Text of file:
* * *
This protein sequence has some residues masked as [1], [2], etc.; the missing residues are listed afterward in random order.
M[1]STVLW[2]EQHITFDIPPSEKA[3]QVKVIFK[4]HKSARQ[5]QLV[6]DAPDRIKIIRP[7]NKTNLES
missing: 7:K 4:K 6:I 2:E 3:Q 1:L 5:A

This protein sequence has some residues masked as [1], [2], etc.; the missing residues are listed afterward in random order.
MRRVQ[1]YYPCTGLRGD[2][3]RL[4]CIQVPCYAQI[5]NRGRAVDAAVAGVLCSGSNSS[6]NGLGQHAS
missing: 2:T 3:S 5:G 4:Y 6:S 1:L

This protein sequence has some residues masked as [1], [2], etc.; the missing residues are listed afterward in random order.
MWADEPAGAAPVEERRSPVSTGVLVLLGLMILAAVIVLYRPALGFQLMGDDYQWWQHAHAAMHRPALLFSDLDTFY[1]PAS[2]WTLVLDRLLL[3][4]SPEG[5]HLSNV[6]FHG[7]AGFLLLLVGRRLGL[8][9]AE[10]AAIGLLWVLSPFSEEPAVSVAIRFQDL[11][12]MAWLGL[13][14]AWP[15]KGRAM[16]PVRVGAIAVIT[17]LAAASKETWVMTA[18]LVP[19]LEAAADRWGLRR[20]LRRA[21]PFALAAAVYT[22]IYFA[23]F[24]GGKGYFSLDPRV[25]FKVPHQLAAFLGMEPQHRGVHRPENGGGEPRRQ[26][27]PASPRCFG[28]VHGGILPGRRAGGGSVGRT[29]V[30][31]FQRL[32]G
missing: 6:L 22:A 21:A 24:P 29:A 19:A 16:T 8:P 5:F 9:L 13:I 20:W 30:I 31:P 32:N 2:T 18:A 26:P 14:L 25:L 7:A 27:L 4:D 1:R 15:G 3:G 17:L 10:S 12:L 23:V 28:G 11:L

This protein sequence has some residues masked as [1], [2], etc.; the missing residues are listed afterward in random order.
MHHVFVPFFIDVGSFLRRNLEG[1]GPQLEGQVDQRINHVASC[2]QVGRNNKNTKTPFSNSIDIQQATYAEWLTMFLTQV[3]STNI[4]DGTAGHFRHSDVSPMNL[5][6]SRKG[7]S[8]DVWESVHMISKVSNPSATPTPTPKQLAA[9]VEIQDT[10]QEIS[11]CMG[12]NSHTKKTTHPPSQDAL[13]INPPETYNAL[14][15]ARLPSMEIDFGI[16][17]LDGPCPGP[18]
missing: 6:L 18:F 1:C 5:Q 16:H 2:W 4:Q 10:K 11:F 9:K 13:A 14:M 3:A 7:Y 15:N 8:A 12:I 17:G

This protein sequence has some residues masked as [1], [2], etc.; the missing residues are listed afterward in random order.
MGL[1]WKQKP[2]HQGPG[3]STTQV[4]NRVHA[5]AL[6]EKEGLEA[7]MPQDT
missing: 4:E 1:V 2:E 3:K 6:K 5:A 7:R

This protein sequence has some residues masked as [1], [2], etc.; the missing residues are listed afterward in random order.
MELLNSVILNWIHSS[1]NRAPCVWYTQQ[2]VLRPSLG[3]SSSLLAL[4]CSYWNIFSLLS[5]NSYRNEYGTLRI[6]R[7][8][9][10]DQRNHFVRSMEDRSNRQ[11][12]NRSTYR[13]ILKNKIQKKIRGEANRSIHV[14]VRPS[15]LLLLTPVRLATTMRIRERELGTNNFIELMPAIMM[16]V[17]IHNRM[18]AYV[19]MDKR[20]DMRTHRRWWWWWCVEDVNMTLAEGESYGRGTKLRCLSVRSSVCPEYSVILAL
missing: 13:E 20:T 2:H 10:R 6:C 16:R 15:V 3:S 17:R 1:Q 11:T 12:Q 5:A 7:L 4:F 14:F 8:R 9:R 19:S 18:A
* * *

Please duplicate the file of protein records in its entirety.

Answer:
This protein sequence has some residues masked as [1], [2], etc.; the missing residues are listed afterward in random order.
M[1]STVLW[2]EQHITFDIPPSEKA[3]QVKVIFK[4]HKSARQ[5]QLV[6]DAPDRIKIIRP[7]NKTNLES
missing: 7:K 4:K 6:I 2:E 3:Q 1:L 5:A

This protein sequence has some residues masked as [1], [2], etc.; the missing residues are listed afterward in random order.
MRRVQ[1]YYPCTGLRGD[2][3]RL[4]CIQVPCYAQI[5]NRGRAVDAAVAGVLCSGSNSS[6]NGLGQHAS
missing: 2:T 3:S 5:G 4:Y 6:S 1:L

This protein sequence has some residues masked as [1], [2], etc.; the missing residues are listed afterward in random order.
MWADEPAGAAPVEERRSPVSTGVLVLLGLMILAAVIVLYRPALGFQLMGDDYQWWQHAHAAMHRPALLFSDLDTFY[1]PAS[2]WTLVLDRLLL[3][4]SPEG[5]HLSNV[6]FHG[7]AGFLLLLVGRRLGL[8][9]AE[10]AAIGLLWVLSPFSEEPAVSVAIRFQDL[11][12]MAWLGL[13][14]AWP[15]KGRAM[16]PVRVGAIAVIT[17]LAAASKETWVMTA[18]LVP[19]LEAAADRWGLRR[20]LRRA[21]PFALAAAVYT[22]IYFA[23]F[24]GGKGYFSLDPRV[25]FKVPHQLAAFLGMEPQHRGVHRPENGGGEPRRQ[26][27]PASPRCFG[28]VHGGILPGRRAGGGSVGRT[29]V[30][31]FQRL[32]G
missing: 6:L 22:A 21:A 24:P 29:A 19:A 16:T 8:P 5:F 9:L 13:I 20:W 30:I 31:P 32:N 2:T 18:A 26:P 14:L 25:L 7:A 27:L 4:D 1:R 15:G 3:G 17:L 10:S 12:L 23:V 28:G 11:L

This protein sequence has some residues masked as [1], [2], etc.; the missing residues are listed afterward in random order.
MHHVFVPFFIDVGSFLRRNLEG[1]GPQLEGQVDQRINHVASC[2]QVGRNNKNTKTPFSNSIDIQQATYAEWLTMFLTQV[3]STNI[4]DGTAGHFRHSDVSPMNL[5][6]SRKG[7]S[8]DVWESVHMISKVSNPSATPTPTPKQLAA[9]VEIQDT[10]QEIS[11]CMG[12]NSHTKKTTHPPSQDAL[13]INPPETYNAL[14][15]ARLPSMEIDFGI[16][17]LDGPCPGP[18]
missing: 6:L 18:F 1:C 5:Q 16:H 2:W 4:Q 10:K 11:F 9:K 13:A 14:M 3:A 7:Y 15:N 8:A 12:I 17:G

This protein sequence has some residues masked as [1], [2], etc.; the missing residues are listed afterward in random order.
MGL[1]WKQKP[2]HQGPG[3]STTQV[4]NRVHA[5]AL[6]EKEGLEA[7]MPQDT
missing: 4:E 1:V 2:E 3:K 6:K 5:A 7:R

This protein sequence has some residues masked as [1], [2], etc.; the missing residues are listed afterward in random order.
MELLNSVILNWIHSS[1]NRAPCVWYTQQ[2]VLRPSLG[3]SSSLLAL[4]CSYWNIFSLLS[5]NSYRNEYGTLRI[6]R[7][8][9][10]DQRNHFVRSMEDRSNRQ[11][12]NRSTYR[13]ILKNKIQKKIRGEANRSIHV[14]VRPS[15]LLLLTPVRLATTMRIRERELGTNNFIELMPAIMM[16]V[17]IHNRM[18]AYV[19]MDKR[20]DMRTHRRWWWWWCVEDVNMTLAEGESYGRGTKLRCLSVRSSVCPEYSVILAL
missing: 13:E 20:T 2:H 10:R 6:C 16:R 15:V 3:S 17:R 1:Q 11:T 12:Q 5:A 7:L 4:F 14:F 8:R 9:R 19:S 18:A